The Historical Walking Tour of Nome, Alaska
Nome Travel Blog› entry 24 of 38 › view all entries
I did the Historical Walking Tour of Nome with the rented Dodge Nitro. Rains had seemed to finally taper down but the side-streets remain wet and muddy. Most of the buildings from the gold rush days have been destroyed by fires in 1905 and 1934, and by violent storms in 1900, 1913, 1945, and 1974. The few original structures that remain are scattered in and around Nome.
The Discovery Saloon was built in 1899 by Jafet Lindeberg who was one of the 'Three Lucky Swedes' that discovered gold on Anvil Creek in 1898. That discovery sparked the gold rush which eventually led to the founding of Nome. Today, the building is the oldest remaining gold rush structure. The Discovery Saloon operated from 1900 to 1916, housed a pool and billiards table, and was known as a saloon where women other than 'ladies of the night' could enjoy a drink.
Another interesting well-preserved structure is 'Old St. Joseph's on Anvil City Square'. Originally a Catholic Church, the building was relocated to its present site in 1996, restored by the City of Nome, and is the only remaining example of large churches from the gold rush days. It was built in 1901 and its electrically lit cross was used as a beacon for travelers approaching Nome from the country. St. Joseph's was closed in 1945 due to high heating costs and a declining population. It was used as a storage building by the Alaska Gold Company until its restoration in 1996. Today it is used as a multipurpose public building.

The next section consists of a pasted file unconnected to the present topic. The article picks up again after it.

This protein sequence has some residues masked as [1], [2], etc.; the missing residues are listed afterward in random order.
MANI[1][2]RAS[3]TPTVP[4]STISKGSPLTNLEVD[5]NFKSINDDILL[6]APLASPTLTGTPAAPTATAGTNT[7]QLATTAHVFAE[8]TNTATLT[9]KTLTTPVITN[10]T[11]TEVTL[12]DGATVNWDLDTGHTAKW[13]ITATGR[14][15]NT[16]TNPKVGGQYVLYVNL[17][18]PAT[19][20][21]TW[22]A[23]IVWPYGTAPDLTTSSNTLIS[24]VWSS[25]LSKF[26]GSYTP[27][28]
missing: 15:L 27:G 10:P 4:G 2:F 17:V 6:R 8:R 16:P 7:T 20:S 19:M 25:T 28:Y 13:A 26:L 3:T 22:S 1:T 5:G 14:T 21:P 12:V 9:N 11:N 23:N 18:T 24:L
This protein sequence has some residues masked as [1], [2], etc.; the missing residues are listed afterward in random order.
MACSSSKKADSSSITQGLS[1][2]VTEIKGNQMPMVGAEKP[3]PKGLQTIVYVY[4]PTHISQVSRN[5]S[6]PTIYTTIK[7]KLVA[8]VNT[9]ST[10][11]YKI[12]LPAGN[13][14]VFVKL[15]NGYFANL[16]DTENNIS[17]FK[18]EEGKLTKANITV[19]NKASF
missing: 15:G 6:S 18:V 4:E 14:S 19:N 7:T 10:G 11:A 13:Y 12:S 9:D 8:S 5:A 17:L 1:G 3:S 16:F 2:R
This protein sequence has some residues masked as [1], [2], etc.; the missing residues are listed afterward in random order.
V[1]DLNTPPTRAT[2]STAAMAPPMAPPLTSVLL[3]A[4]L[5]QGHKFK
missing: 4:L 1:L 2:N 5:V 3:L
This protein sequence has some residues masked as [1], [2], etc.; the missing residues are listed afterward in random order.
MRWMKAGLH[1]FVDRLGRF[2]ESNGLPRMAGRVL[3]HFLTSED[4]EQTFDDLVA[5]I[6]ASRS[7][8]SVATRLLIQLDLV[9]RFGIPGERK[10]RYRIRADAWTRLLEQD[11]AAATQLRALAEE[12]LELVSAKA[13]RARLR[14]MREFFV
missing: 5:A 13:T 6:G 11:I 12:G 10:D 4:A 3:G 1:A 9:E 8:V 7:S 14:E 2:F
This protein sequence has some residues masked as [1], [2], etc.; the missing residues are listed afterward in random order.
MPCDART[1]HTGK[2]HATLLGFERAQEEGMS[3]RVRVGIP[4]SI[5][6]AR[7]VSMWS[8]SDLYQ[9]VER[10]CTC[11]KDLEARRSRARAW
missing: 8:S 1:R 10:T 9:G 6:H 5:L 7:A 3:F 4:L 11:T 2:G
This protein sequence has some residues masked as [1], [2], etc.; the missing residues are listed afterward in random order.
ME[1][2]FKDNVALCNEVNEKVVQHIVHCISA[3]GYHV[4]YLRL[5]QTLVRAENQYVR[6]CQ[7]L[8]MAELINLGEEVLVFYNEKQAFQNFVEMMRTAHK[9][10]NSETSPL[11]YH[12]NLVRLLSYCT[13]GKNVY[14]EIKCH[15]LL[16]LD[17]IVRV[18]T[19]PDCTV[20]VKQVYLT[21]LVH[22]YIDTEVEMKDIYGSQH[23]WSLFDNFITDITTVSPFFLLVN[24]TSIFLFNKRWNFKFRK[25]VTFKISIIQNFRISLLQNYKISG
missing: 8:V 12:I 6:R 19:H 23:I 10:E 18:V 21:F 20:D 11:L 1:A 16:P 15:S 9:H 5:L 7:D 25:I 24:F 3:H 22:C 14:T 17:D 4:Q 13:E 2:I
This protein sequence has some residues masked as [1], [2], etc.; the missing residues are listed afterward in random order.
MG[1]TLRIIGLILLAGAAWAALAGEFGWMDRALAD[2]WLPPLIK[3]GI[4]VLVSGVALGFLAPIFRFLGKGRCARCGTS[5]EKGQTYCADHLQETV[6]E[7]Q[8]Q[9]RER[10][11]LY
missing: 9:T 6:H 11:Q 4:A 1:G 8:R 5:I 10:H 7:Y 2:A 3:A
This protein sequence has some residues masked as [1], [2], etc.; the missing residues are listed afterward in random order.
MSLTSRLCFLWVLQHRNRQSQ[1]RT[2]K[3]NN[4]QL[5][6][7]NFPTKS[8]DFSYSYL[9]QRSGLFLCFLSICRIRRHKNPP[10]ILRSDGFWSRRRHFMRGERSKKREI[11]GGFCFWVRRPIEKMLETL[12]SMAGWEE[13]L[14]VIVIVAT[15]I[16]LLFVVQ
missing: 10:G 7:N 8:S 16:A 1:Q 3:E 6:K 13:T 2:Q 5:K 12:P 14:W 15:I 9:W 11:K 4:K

I drove out to Swanberg's Dredge which is about a mile east of town. By 1912, there were 39 dredges operating on the Seward Peninsula. Swanberg's is smaller than most but easily accessible and well-preserved. A boardwalk leads up to the dredge and informative signboards nicely explain its operation which ceased in the 1950s. Two other huge dredges in the Nome area - Alaska Gold Company's #5 and #6 - operated until the mid-1990s. They were two of the world's largest operating gold dredges.
The Nome Convention & Visitors Bureau on Front Street has a nice map and flyer for the Historical Walking Tour which includes far more than I've shown here. Their office offers a wealth of other information about Nome, the Gold Rush, the Iditarod Trail Sled Dog Race which ends here in Nome, and the area's history, culture, and heritage.